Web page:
Flashed glass, also known as flash glass, is a form of glass made by layering one or more thin layers of colourful glass over a colourless base.
This is accomplished by blowing a piece of melted glass of one colour into another piece of melted glass of a different colour.
While a piece of glass with flashed on colours may appear to be solid red or cranberry through and through, it actually has a light coating of bright colour over the plain old clear glass.
True flashed glass was created by immersing a piece of transparent glass in a molten glass slurry to coat it in a crimson coating.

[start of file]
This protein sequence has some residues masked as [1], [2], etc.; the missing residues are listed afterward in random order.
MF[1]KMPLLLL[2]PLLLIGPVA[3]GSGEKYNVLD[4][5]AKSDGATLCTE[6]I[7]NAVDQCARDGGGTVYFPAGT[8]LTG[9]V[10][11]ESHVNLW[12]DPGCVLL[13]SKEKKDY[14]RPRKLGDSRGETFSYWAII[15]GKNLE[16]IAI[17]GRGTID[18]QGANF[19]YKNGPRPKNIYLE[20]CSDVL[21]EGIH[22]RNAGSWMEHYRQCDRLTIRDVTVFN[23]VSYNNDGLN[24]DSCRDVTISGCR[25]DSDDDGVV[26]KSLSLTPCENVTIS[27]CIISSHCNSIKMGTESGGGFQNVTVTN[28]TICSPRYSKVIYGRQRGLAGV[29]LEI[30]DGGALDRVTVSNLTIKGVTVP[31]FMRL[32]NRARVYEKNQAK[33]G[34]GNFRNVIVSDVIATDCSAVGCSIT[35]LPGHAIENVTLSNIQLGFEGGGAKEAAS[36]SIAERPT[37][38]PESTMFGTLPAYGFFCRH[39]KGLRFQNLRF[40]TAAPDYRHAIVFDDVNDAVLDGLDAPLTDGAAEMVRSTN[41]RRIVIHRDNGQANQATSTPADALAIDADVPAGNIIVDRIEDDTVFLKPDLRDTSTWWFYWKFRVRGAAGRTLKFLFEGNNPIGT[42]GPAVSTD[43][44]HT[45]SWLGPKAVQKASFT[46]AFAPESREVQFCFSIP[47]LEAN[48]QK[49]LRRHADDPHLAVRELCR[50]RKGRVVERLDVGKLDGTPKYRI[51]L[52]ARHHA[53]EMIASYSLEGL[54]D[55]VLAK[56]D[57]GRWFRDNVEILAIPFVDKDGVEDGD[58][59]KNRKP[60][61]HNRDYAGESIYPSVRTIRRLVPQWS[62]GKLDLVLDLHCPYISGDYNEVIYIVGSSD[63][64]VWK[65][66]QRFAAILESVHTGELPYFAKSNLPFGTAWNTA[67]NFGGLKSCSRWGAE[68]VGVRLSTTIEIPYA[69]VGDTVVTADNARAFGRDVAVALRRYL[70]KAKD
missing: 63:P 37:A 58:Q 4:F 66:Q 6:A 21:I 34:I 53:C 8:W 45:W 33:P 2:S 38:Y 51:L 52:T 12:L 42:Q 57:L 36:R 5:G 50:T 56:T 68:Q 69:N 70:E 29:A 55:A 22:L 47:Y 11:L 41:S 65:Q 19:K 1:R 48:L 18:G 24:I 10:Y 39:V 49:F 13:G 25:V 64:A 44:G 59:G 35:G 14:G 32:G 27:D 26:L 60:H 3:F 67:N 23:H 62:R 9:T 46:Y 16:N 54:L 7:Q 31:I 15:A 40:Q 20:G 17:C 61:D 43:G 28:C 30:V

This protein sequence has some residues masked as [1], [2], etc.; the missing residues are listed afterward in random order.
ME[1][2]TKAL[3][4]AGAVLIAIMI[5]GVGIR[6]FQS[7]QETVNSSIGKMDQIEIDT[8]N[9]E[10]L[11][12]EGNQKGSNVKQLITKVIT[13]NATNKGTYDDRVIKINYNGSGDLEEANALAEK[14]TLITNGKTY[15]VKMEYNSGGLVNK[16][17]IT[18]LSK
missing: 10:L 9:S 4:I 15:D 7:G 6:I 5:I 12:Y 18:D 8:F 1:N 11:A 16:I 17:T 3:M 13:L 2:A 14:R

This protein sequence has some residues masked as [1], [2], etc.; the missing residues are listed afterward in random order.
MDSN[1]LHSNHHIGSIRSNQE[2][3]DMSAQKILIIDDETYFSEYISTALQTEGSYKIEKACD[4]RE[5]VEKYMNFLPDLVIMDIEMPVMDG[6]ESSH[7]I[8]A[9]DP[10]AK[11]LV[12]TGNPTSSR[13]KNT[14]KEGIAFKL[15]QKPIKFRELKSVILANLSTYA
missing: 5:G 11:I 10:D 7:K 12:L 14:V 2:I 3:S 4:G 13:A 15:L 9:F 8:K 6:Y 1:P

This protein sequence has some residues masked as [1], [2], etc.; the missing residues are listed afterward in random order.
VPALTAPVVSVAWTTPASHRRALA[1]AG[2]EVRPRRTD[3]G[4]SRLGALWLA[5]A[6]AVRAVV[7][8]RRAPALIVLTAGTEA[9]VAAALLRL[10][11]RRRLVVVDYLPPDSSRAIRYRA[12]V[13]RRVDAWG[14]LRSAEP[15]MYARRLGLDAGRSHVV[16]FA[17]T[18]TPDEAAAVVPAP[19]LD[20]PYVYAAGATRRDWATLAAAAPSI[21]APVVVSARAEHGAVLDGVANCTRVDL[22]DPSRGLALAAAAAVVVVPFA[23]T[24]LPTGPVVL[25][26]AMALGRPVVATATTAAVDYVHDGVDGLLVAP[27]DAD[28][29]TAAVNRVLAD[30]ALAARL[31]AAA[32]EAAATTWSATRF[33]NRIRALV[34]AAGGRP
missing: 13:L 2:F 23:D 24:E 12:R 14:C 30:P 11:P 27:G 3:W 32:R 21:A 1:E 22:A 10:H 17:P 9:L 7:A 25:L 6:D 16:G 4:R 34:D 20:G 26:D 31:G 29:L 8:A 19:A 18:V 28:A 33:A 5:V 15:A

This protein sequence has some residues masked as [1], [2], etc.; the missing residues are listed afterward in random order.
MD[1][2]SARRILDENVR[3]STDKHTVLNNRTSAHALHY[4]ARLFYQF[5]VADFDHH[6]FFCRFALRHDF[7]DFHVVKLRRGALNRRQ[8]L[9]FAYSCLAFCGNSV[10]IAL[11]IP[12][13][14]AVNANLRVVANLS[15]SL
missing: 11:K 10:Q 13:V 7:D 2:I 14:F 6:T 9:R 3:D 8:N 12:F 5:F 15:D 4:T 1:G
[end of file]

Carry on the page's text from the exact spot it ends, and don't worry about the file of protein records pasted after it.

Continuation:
Since red glass is formed with gold oxide, which raises the cost of production, that sort of ware was created to simulate red or cranberry glass at a reduced cost.
As most people associate stained glass with leaded glass (such as that used in church windows or Tiffany lamps), many antique dealers and collectors now refer to the technique of staining a piece red or cranberry as flashed on colour.
Ruby Flash glass is a type of pattern glass that has been embellished.
It was popular in the United States from the 1890s through the late 1920s.
The glass was coated with a copper sulphide chemical solution and baked in a kiln, resulting in a brilliant red coating.
Cranberry glass, often known as “Gold Ruby,” is a red glass created by mixing gold salts or colloidal gold into molten glass.
The glass is mostly utilised in high-end decorations.